ELI In the News
KANSAS CITY, Mo. — After a carbon-monoxide leak at Kansas City school Wednesday, the KSHB 41 I-Team dug into the laws surrounding carbon monoxide detectors in schools. Seven students and two employees at Longfellow Elementary School — which is part of Kansas City, Missouri, Public Schools — were taken to the hospital after showing symptoms of CO poisoning around 9:30 a.m. . . .
Jeffrey Richardson is no stranger to the tribulations of dealing with state agencies and departments. But the state of Delaware and its Department of Natural Resources and Environmental Control (DNREC) present one of the toughest challenges he has faced: repeated restrictions on, and dismissals of, public participation. So when a July 26 hearing with DNREC’s Environmental Appeals Board concerning a proposed expansion port north of Wilmington fell flat, Richardson felt as if he and his peers were pushed aside unfairly in favor of larger entities. Richardson is the chairman of the Delaware Community Benefits Agreement Coalition (DCBAC), a local community group that serves the interests of local residents. . . .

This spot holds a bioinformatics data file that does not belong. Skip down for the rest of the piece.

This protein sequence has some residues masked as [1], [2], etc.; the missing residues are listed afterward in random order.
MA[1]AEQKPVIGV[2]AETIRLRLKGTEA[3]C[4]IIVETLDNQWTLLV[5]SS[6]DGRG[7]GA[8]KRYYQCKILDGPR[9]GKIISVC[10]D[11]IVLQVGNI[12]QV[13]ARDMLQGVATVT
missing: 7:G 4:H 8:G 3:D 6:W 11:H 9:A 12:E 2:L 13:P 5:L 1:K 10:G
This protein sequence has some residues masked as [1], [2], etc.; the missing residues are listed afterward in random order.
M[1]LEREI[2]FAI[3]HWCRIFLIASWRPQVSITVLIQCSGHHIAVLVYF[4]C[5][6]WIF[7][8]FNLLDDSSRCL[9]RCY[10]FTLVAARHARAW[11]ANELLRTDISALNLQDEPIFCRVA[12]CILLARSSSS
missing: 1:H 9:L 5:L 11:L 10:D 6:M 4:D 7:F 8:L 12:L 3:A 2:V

The Environmental Protection Agency’s launch of a new national environmental justice arm has left industry attorneys waiting to see how far the agency will go—and how fast. The new office is set to influence actions across the agency, including clean air and water permitting, targeted enforcement, and environmental regulations. The extent to which the move, aimed at helping disadvantaged communities, affects core EPA missions will play out over the coming months. . . .
The nation's high court opened its 2022 session on Oct. 3 with oral arguments in Sackett v. EPA, a major wetlands case taking yet another look at what the language of the federal Clean Water Act says about methods and tests used to determine when property owners need a federal permit to build on a site containing federally protected waters.